He shook his head sharply. Getting maudlin, that was what was happening. No sense in it, no sense at all. It couldn't change anything--and what was there to be changed, really? He was still alive, wasn't he?
But for how long, b'hoy? Been damned lucky so far, haven't I? Ain't never run into nothing worse than I could handle. But someday ... if the dyana don't find me and suck my brain out my eye holes ... if I don't get knifed or shot on the streets ... if I don't get some bad gin and keel over dead five steps out of the saloon ... someday I'm going to find myself up against one of the great ones. One of the Gentry.
The creature he had fought this night was just a poor country cousin to the Gentry. Dangerous enough, God knew, but in the end, its power was a candle before the sun. Every time he went out and faced down a fae, there was always the chance he could find himself up against something really deadly, something that would burn him up in a second. And there was no way to know beforehand. No way to know until he was face-to-face with it, and it was too late to run.
But there was nothing else he could do. * * * *
Mina stood in the shadows near the burned chandler's shop, peering into the darkness. Her eyes cut through the night, catlike, revealing the small clues left from the battle that had taken place earlier: disturbed earth and fresh footprints in the ashes. But her other senses told a fuller story; she could smell the tang of power on the wind, taste it like dark wine on her tongue.
"It's the same one," she said finally.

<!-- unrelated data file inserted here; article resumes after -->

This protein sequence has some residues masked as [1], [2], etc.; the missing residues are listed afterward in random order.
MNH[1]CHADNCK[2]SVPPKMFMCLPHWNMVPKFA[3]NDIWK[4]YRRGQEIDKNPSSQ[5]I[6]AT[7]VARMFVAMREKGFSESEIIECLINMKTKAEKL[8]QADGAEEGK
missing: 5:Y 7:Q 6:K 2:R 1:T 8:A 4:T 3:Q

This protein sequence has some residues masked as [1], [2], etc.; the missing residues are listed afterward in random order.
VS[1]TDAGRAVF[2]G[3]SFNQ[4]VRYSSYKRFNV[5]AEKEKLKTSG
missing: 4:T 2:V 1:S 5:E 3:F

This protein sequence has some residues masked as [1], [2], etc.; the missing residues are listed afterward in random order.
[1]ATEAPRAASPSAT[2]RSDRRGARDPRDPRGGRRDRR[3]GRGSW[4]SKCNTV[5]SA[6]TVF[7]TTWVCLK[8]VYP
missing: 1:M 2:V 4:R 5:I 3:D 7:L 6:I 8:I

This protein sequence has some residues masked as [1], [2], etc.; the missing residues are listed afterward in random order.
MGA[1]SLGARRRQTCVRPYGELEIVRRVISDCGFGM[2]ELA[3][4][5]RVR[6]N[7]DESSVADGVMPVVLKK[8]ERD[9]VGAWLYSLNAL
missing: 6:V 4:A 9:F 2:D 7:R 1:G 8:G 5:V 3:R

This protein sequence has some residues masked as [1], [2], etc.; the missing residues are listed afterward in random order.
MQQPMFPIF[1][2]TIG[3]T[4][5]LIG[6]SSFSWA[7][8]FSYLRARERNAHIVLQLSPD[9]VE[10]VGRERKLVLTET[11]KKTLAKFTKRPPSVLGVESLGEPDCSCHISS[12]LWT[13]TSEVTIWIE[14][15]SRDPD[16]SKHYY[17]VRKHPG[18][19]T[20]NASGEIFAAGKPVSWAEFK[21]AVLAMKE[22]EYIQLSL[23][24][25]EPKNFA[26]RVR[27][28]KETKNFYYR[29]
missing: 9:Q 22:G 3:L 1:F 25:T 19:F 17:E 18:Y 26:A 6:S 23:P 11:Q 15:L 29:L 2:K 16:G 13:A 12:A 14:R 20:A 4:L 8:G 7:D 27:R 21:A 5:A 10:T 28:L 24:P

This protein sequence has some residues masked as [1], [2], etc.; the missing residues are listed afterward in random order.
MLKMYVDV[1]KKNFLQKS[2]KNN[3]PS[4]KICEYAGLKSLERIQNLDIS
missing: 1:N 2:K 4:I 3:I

Wheels creaked over the uneven cobblestones, and a pale streak of moonlight fell across her husband's face, sparking off his spectacles and earrings. "Yes," he agreed; the word became a plume of steam in the air. She wished that Duncan had stayed home; despite his coat, muffler, and gloves, she could see that he was shivering. Too human to be out on a night like this, she thought wryly, although she would never say it. He had his pride, after all, or else might mistake "too human" for "too old."
So he was here with her, teeth chattering, but eyes intent. His long nostrils flared, scenting magic. "Definitely male. Young enough that he's just beginning to come into the fullness of his power."
Mina prowled restlessly near the boundaries of the broken building. "Why?" she asked the night, not expecting any answer that made sense. "Why's he doing this?"
The wheels of Duncan's chair creaked again as he maneuvered closer. The moonlight picked out the gray threaded through his long brown hair. "What is it that you think he's doing?"
The tone of his voice gave her pause. "Fighting a private war against the fae," she said uncertainly. "Do you have any other explanation?"
"No. But I think it unwise to assume too much at this juncture."
"Maybe." She stuffed her hands deep into her pockets. "If he attracted our attention, he's attracted that of others, too."
"I fear, on that count, you are likely correct."
Mina shook her head, her mouth tightening into an angry line. "Damn it."